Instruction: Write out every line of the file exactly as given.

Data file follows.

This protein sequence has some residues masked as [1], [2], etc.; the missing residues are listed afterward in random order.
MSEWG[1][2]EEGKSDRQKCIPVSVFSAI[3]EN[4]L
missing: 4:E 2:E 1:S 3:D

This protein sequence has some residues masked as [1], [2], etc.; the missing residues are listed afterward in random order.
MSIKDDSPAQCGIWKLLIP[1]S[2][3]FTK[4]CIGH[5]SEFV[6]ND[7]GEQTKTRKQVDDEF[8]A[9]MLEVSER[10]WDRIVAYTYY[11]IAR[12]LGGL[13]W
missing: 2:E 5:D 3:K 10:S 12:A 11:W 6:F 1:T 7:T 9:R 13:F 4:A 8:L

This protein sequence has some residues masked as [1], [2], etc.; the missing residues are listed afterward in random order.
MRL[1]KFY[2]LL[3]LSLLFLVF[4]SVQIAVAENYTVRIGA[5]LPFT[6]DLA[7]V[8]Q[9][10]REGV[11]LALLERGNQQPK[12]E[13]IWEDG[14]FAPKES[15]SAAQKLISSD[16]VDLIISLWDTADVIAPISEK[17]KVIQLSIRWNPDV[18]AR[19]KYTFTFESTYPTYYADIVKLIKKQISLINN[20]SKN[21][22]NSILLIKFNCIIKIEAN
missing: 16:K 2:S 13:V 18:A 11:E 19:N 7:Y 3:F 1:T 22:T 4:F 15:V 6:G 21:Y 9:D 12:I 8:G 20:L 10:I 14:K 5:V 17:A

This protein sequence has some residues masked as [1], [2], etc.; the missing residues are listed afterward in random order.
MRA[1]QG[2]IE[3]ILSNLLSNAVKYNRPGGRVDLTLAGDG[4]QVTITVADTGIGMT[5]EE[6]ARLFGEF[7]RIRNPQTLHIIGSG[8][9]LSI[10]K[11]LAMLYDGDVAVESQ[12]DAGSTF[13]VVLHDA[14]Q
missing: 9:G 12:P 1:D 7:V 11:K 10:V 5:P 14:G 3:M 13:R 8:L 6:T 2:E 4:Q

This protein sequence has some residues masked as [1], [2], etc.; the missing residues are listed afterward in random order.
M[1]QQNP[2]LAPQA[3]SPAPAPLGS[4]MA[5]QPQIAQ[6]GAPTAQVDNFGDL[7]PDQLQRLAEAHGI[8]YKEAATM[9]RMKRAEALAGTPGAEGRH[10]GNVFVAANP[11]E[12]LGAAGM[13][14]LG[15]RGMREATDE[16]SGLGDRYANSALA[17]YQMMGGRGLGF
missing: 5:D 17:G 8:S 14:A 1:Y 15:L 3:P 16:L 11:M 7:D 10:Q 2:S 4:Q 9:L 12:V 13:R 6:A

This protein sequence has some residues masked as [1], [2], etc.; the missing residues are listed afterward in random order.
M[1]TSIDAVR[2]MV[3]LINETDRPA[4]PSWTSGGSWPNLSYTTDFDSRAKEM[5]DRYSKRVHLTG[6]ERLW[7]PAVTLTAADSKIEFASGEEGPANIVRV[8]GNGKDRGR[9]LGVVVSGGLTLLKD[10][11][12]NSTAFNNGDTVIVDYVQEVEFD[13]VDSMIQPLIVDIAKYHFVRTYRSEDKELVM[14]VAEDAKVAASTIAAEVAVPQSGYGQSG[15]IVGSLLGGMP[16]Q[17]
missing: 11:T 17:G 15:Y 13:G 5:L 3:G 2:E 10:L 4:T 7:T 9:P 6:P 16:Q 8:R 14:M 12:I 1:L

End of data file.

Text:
This protein sequence has some residues masked as [1], [2], etc.; the missing residues are listed afterward in random order.
MSEWG[1][2]EEGKSDRQKCIPVSVFSAI[3]EN[4]L
missing: 4:E 2:E 1:S 3:D

This protein sequence has some residues masked as [1], [2], etc.; the missing residues are listed afterward in random order.
MSIKDDSPAQCGIWKLLIP[1]S[2][3]FTK[4]CIGH[5]SEFV[6]ND[7]GEQTKTRKQVDDEF[8]A[9]MLEVSER[10]WDRIVAYTYY[11]IAR[12]LGGL[13]W
missing: 2:E 5:D 3:K 10:S 12:A 11:W 6:F 1:T 7:T 9:R 13:F 4:A 8:L

This protein sequence has some residues masked as [1], [2], etc.; the missing residues are listed afterward in random order.
MRL[1]KFY[2]LL[3]LSLLFLVF[4]SVQIAVAENYTVRIGA[5]LPFT[6]DLA[7]V[8]Q[9][10]REGV[11]LALLERGNQQPK[12]E[13]IWEDG[14]FAPKES[15]SAAQKLISSD[16]VDLIISLWDTADVIAPISEK[17]KVIQLSIRWNPDV[18]AR[19]KYTFTFESTYPTYYADIVKLIKKQISLINN[20]SKN[21][22]NSILLIKFNCIIKIEAN
missing: 16:K 2:S 13:V 18:A 11:E 19:N 7:Y 3:F 1:T 22:T 4:F 15:V 6:G 21:Y 9:D 12:I 8:G 20:L 10:I 14:K 5:V 17:A

This protein sequence has some residues masked as [1], [2], etc.; the missing residues are listed afterward in random order.
MRA[1]QG[2]IE[3]ILSNLLSNAVKYNRPGGRVDLTLAGDG[4]QVTITVADTGIGMT[5]EE[6]ARLFGEF[7]RIRNPQTLHIIGSG[8][9]LSI[10]K[11]LAMLYDGDVAVESQ[12]DAGSTF[13]VVLHDA[14]Q
missing: 9:G 12:P 1:D 7:V 11:K 10:V 5:P 14:G 3:M 13:R 8:L 6:T 2:E 4:Q

This protein sequence has some residues masked as [1], [2], etc.; the missing residues are listed afterward in random order.
M[1]QQNP[2]LAPQA[3]SPAPAPLGS[4]MA[5]QPQIAQ[6]GAPTAQVDNFGDL[7]PDQLQRLAEAHGI[8]YKEAATM[9]RMKRAEALAGTPGAEGRH[10]GNVFVAANP[11]E[12]LGAAGM[13][14]LG[15]RGMREATDE[16]SGLGDRYANSALA[17]YQMMGGRGLGF
missing: 5:D 17:G 8:S 14:A 1:Y 15:L 3:P 16:L 11:M 7:D 10:Q 2:S 4:Q 9:L 12:V 13:R 6:A

This protein sequence has some residues masked as [1], [2], etc.; the missing residues are listed afterward in random order.
M[1]TSIDAVR[2]MV[3]LINETDRPA[4]PSWTSGGSWPNLSYTTDFDSRAKEM[5]DRYSKRVHLTG[6]ERLW[7]PAVTLTAADSKIEFASGEEGPANIVRV[8]GNGKDRGR[9]LGVVVSGGLTLLKD[10][11][12]NSTAFNNGDTVIVDYVQEVEFD[13]VDSMIQPLIVDIAKYHFVRTYRSEDKELVM[14]VAEDAKVAASTIAAEVAVPQSGYGQSG[15]IVGSLLGGMP[16]Q[17]
missing: 11:T 17:G 15:Y 13:G 5:L 3:G 2:E 10:L 4:T 7:T 9:P 6:P 16:Q 8:R 14:M 12:I 1:L